Audience members experience A Heavenly View with Elevate Dance Show

Audience members experience A Heavenly View with Elevate Dance Show

The stars and the sky were the inspiration for The Elevate Dance Show by The Foundation Dance Theatre (FDT). The show reminds audience members to always look up with A Heavenly View. The Elevate Dance show was a 3-day event (March 6-8) held at Bennet Campus Center in Shamblin Auditorium. Dancers, who are part of this company and the theatre department had the chance to share what they have been rehearsing since the fall. There were group dances and duets with styles that varied from ballet, tap, jazz and hip hop. The FDT company is under the direction of Kari Smith & Leigh Anne Ervin who lead all students during the year. During the show, in between dances, a video would be shown of Kari Smith explaining the principles of the FDT. Kari Smith who is an instructor for the company states there are five pillars they want their students to understand. Leaning into these pillars during their time with the company. Storytelling, Education, Endurance, Passion, and Artistry. As one dance ended a video would be shown to explain each pillar, but also show behind the scenes footage of these dancers. “Dance is a big part of musical theatre but, dance is kinda a different world than theatre. They all fall under storytelling but, with dance, it’s very universal,” said sophomore musical theatre major Drew Flickinger. “I auditioned for FDT in the fall of my freshman year and they took a shot at me, so I got to do elevate last year and I really loved it so of course, I did it again.” Flickinger appeared in four out...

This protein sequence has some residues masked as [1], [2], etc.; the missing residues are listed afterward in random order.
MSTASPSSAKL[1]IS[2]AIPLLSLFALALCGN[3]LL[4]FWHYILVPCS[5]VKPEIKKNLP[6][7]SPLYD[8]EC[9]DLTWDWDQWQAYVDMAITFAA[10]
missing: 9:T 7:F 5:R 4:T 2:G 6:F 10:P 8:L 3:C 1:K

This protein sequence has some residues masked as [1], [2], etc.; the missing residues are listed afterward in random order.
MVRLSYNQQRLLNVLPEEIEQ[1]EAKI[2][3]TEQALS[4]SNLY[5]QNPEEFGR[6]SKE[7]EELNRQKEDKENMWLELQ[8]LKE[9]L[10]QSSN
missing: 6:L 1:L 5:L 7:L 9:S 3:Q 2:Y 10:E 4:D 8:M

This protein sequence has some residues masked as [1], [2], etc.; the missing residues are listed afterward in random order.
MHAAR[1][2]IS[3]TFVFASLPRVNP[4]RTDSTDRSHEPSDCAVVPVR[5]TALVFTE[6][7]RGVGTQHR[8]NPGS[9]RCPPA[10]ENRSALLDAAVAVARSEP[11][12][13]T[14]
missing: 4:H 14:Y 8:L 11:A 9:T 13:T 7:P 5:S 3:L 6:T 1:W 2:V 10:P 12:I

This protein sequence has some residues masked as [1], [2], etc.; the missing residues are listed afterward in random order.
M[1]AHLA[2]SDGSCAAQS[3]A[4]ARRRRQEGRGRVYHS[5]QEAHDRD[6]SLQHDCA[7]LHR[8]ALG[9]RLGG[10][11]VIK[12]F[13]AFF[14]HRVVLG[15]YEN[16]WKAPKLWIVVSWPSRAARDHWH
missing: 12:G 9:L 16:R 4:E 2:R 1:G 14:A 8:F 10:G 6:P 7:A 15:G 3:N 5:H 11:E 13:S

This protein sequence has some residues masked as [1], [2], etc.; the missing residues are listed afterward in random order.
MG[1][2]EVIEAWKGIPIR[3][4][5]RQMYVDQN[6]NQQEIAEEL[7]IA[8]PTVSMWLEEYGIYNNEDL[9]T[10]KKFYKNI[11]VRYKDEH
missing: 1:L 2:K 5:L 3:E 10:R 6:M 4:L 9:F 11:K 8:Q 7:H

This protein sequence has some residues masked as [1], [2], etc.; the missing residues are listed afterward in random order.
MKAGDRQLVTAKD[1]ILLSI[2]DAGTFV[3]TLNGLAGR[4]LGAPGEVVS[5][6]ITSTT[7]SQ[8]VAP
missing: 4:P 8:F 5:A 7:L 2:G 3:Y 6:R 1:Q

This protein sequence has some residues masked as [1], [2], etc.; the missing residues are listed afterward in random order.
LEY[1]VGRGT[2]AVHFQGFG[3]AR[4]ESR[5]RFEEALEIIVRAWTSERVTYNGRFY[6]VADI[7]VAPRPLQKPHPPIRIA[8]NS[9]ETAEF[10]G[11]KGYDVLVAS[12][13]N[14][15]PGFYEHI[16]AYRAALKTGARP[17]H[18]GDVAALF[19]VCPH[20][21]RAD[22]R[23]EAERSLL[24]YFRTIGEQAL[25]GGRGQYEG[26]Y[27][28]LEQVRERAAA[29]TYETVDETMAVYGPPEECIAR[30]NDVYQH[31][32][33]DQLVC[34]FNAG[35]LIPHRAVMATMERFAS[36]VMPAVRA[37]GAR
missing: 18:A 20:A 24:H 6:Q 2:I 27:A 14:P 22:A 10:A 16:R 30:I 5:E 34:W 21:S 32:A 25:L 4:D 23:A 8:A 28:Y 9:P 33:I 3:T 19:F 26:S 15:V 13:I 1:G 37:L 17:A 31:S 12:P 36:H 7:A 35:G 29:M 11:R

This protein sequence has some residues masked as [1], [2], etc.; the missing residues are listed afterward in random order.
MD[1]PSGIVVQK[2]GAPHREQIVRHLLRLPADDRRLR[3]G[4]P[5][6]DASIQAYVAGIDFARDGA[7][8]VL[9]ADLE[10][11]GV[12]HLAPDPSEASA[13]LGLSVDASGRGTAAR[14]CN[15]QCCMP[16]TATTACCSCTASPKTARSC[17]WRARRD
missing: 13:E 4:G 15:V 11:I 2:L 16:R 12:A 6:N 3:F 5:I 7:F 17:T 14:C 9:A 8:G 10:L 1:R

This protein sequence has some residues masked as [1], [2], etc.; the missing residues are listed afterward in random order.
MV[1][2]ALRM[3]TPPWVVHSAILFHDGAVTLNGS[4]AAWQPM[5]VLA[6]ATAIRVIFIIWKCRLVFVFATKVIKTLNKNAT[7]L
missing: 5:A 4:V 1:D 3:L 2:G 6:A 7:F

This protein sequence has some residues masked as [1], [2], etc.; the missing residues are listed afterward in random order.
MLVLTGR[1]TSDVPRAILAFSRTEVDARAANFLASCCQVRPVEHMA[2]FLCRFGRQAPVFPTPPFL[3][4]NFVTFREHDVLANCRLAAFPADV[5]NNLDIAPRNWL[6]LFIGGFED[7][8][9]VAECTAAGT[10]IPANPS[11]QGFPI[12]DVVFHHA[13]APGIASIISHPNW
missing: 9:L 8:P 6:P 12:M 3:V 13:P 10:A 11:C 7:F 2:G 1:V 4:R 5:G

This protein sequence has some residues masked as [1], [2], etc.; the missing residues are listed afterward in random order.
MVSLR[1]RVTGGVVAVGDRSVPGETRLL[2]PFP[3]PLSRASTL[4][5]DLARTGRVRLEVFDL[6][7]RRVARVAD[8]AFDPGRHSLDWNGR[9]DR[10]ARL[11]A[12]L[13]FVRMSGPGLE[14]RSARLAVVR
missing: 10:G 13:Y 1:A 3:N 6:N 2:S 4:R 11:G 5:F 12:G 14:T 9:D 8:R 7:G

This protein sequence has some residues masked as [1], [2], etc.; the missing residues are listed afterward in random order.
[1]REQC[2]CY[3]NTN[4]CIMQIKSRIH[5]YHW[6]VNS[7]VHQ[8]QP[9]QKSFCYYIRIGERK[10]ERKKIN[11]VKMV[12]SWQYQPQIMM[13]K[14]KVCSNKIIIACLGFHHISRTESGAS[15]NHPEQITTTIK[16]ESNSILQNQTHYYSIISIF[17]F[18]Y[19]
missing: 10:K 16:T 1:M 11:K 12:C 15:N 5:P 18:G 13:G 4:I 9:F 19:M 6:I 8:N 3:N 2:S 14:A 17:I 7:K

Disney and Pixar’s newest film, Onward, holds a magic-filled-tale that takes the viewer on a journey full of laughs, growth, and forgiveness

Disney and Pixar’s newest film, Onward, holds a magic-filled-tale that takes the viewer on a journey full of laughs, growth, and forgiveness

Onward features a family of elves with who lost their father before their youngest son was born. Ian Lightfoot, voiced by Tom Holland, and older brother Barley, voiced by Chris Pratt, are two brothers who could not be more different. Single mom Laurel, voiced by Julia Louis-Dreyfus, has done her best to raise them in little New Mushroomtown. This is a world full of mythical creatures that have found a content life living without their gifts from nature. Magic has long been forgotten in favor of a more efficient and easier solution: Technology. The film begins on Ian’s 16th birthday, when the viewer sees him living a life with which he’s not quite satisfied. His shy tendencies, and not to mention his embarrassing older brother, make it hard for him to feel accepted and comfortable at school. Laurel reveals that their father had left behind a gift for the two sons, only to be given to them once they were both older than 16: A wizard’s staff, an enchanted stone and a spell to bring back their beloved dad for one whole day. Ian turns out to have a natural talent at casting spells, and is able to bring back their father. Well, the lower half of him. With the enchanted stone destroyed, the boys must embark on a quest to find another stone in order to bring back the entirety father before time runs out. Barley, who has a passion for table-top magic games, Ian with the wizard’s staff, and the hilarious pair of legs that is their father head out on their journey in order to be...
Creator of The Proud Family, Bruce W. Smith, visits Lipscomb to share advice and stories